There's a massive upswing in people competing in powerlifting in general, from what I can tell.

 

I think it's a combination of barbell sports getting a bit more popular as SS says, probably due to crossfit, and the fact that I've been kind of pushing it a bit more lately as far as mini-s, letter of intent, etc. We also are getting more and more members all the time, so there's naturally going to be more people who want to compete as well.

 

 

Great to see all of this info being combined into 1 thread.

 

copied from my previous thread:

As far as how an actual meet runs, I would like to know how long a meet lasts ( so I can plan food/drink and such), how long will I generally have between lifts, what kind of strategy should I use...or am I seriously already overanalyzing things and should just focus on showing up and moving the weight..
 
I know I will still need to get a singlet and, apparently, longer socks.

 

 

It is very dependant on the number of people lifting. In a small meet where you have a single flight of 10 people, you're only going to have about 10-12 minutes between attempts. Once weight is on the bar, you have 1 minute to complete your lift. Adding weight typically only take 15-20 seconds between, so 1:20 per person. They'll then give a short break to warm up for the next lift.

 

In larger competitions where there are 2 flights with 15 lifters per flight, it could take 20 minutes between attempts on a given lift, so an hour for the flight. Then you ahve an hour wait while the other flight goes with you warming up toward the end of it, then you go to the next. In total it could take 6 hours just for the lifitng. This is the extreme though. You also want to show up 2 hours early to weigh in, get equipment checked and such. Then there are awards at the end of the day if you want to stick around for that.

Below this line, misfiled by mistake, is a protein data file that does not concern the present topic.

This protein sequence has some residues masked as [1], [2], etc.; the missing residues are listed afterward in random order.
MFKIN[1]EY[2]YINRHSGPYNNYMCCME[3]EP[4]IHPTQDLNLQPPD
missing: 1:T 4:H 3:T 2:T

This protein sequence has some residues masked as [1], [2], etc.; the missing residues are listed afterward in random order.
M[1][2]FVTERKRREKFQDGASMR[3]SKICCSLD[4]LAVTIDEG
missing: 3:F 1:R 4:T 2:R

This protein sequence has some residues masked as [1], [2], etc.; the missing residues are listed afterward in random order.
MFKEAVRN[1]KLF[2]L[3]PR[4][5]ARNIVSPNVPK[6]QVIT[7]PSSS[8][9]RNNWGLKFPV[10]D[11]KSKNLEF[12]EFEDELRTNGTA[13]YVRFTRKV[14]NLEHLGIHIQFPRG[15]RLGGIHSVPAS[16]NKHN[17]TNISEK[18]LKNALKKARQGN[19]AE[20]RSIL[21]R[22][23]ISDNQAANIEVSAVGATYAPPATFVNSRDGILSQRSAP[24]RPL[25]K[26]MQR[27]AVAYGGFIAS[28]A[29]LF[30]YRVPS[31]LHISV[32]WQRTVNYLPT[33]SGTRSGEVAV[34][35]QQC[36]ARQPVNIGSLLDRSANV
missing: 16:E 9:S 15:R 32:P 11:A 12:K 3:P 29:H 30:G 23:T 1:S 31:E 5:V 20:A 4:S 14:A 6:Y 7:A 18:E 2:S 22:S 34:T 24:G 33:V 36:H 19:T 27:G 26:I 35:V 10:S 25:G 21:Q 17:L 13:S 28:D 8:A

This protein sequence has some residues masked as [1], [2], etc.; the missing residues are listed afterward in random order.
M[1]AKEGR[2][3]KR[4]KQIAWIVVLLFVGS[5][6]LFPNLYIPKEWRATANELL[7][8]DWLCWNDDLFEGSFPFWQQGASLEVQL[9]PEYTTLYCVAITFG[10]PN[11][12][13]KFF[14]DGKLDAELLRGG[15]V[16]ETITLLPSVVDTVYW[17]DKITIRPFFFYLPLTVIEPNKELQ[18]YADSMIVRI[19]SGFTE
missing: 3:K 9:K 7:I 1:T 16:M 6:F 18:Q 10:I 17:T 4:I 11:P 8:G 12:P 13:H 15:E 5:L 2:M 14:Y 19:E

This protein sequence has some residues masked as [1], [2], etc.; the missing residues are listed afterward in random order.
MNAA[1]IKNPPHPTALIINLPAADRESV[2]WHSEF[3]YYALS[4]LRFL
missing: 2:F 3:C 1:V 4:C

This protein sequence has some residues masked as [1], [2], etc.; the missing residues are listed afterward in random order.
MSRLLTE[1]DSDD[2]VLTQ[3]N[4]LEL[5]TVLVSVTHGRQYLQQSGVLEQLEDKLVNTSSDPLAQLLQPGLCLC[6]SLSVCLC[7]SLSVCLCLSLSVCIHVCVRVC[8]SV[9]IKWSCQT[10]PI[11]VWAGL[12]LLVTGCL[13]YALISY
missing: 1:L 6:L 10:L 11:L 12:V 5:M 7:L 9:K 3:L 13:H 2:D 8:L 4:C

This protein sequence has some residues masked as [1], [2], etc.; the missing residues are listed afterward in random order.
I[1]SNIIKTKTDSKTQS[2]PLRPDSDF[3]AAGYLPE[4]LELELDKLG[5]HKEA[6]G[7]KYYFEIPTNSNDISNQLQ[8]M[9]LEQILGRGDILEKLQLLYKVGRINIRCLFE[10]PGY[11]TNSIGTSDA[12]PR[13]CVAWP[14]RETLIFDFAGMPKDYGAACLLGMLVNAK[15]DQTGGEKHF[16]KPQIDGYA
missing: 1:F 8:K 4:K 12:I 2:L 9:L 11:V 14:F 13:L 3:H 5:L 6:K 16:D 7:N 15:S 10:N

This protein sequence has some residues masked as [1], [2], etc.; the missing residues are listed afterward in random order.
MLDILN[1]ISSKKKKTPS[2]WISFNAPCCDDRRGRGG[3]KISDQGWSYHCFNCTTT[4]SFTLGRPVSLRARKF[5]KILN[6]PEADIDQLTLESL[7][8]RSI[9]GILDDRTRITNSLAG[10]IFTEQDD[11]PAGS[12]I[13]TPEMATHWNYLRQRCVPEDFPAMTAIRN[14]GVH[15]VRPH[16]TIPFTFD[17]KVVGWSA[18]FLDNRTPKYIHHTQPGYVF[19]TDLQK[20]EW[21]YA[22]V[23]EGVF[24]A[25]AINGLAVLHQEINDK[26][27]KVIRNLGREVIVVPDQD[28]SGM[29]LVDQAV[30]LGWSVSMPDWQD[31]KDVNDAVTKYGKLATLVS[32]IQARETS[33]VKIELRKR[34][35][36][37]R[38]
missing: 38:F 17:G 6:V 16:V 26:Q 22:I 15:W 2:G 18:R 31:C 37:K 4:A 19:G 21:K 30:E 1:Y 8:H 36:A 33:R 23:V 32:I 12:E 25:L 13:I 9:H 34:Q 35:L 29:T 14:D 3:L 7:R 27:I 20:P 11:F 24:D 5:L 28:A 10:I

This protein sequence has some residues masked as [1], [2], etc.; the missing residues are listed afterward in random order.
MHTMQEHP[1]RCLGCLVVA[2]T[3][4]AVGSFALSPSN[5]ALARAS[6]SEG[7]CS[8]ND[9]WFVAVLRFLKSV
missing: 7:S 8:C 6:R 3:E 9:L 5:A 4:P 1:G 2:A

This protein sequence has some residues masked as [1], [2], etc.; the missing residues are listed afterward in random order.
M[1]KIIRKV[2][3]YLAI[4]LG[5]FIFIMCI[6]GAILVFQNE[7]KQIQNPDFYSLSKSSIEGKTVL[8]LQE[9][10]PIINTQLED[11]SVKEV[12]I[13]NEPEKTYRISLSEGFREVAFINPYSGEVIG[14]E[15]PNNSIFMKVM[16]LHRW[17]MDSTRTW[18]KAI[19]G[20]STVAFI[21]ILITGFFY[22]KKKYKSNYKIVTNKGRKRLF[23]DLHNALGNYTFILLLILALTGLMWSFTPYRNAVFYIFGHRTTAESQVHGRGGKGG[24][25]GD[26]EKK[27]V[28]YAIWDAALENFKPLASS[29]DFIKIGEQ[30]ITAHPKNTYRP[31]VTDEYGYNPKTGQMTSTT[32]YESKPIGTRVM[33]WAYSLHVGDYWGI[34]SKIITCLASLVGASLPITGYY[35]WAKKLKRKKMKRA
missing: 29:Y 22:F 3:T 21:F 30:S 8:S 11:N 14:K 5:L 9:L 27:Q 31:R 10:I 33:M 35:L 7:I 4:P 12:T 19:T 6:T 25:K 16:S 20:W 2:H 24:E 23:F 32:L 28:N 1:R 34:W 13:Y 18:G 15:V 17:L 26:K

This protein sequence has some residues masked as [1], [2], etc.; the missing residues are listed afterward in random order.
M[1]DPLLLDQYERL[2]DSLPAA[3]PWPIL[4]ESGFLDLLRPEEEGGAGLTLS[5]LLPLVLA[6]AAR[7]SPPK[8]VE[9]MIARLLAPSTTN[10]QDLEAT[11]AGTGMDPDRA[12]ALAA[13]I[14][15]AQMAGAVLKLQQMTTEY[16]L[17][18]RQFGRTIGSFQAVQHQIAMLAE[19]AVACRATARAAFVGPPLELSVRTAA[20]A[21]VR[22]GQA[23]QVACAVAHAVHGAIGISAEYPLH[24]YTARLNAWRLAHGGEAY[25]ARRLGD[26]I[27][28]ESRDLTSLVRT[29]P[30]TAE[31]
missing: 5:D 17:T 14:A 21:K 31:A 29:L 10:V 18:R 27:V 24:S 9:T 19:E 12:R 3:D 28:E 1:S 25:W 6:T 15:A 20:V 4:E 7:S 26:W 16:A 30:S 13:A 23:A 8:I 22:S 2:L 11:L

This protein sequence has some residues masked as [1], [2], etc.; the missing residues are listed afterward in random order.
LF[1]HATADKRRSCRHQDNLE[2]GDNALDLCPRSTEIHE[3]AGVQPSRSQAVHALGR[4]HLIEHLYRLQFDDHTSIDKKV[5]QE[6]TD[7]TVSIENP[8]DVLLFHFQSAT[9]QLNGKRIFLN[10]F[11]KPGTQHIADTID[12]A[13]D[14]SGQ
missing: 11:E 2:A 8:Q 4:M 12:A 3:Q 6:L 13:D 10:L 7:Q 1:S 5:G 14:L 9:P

All in all, don't plan anything else for the day you are competing.

 

And yeah, I bring a backpack of granola bars and a sandwich or something, along with a few gatoraids.

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I'm surprised USAPL is that small. The UK IPF affiliate had over 1500 members last year.

 

It's probably just because there are so many other options here. Even if I agreed with the IPF's politics I wouldn't be a member since they only run one meet in my state per year. RPS, IPA, and 100% Raw are all better represented here.

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It is very dependant on the number of people lifting. In a small meet where you have a single flight of 10 people, you're only going to have about 10-12 minutes between attempts. Once weight is on the bar, you have 1 minute to complete your lift. Adding weight typically only take 15-20 seconds between, so 1:20 per person. They'll then give a short break to warm up for the next lift.